July 16, 2019 at 3:30 pm EST | by Mariah Cooper
Alan Turing will be face of Britain’s new £50 note
Alan Turing, gay news, Washington Blade
Alan Turing is credited with helping to end World War II by cracking the German Enigma code. (Photo courtesy of King’s College Library)

Alan Turing, a WWII codebreaker and considered the father of the modern computer, will appear on Britain’s new £50 note, the Bank of England announced on Monday.

The design will feature a photo of Turing taken in 1951, the “British Bombe” machine that helped crack the Germans’ Enigma code system and ticker tape that spells out Turing’s birthday. The bill will also include Turing’s quote, “This is only a foretaste of what is to come and only the shadow of what is going to be.” The note will be printed on polymer and will go into circulation in 2021.

Patrick Sammon, the filmmaker of the 2011 Turing documentary “Codebreaker,” praised the announcement. “This is great news.. It’s really wonderful that Alan Turing is being recognized in this way. He was one of a kind. He helped change the world. It’s an enduring tragedy that the British government destroyed his life because he was gay. Hopefully having his face on the 50 pound note will allow more people to appreciate his life and remember his legacy,” Sammon told the Washington Blade.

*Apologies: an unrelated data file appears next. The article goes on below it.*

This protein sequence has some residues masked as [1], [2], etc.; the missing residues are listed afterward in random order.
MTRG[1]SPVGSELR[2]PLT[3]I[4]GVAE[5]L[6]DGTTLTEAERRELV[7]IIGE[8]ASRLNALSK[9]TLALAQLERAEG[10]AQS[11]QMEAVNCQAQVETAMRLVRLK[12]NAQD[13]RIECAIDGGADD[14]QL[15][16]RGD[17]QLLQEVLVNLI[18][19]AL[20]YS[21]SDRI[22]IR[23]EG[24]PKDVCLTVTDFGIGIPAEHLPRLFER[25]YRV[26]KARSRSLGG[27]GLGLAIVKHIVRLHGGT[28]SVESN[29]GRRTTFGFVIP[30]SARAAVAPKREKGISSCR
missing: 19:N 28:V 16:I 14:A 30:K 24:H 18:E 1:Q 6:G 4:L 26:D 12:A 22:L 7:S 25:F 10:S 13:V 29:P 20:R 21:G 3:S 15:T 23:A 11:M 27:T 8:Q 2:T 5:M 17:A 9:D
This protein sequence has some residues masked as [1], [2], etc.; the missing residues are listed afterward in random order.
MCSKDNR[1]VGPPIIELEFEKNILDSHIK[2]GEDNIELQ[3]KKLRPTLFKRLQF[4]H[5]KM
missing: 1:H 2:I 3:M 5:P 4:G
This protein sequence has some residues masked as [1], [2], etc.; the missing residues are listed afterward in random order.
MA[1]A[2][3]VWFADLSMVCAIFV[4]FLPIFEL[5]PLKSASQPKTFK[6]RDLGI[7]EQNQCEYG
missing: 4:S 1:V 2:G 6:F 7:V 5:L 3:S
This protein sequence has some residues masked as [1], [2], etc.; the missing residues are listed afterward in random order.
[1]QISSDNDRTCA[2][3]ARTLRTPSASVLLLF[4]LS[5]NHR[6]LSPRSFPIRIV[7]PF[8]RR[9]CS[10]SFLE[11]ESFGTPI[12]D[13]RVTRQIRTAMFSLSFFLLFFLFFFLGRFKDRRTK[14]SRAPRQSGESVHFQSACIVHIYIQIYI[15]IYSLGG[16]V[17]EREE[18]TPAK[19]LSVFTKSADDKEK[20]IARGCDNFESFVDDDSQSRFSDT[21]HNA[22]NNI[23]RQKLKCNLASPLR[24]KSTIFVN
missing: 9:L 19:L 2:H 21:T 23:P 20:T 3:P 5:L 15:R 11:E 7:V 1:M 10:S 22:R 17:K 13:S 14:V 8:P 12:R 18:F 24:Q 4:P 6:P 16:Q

The Bank of England received 227,299 total nominations for 989 eligible candidates who had contributed to the field of science. A committee narrowed down the list to 12 scientists, and Bank of England governor Mark Carney made Turing the final selection.

Turing’s codebreaking helped crack the encryptions of the German Enigma machine and was an integral part of ending World War II. He also is credited for pioneering modern computers with “The Turing Test,” an algorithm that has a computer mimic human-like responses to determine the computer’s intelligence. The test was a starting point for artificial intelligence used in the present day.

While his professional life was filled with achievements, his personal life was riddled with trauma. Turing was convicted for gross indecency for homosexuality in 1952 for having a relationship with a 19-year-old man. He was pardoned from the conviction in 2013.

Turing died of cyanide poisoning in 1954 at the age of 41. The death was ruled a suicide.

“The Imitation Game,” starring Benedict Cumberbatch as Turing, chronicled the scientist’s life.

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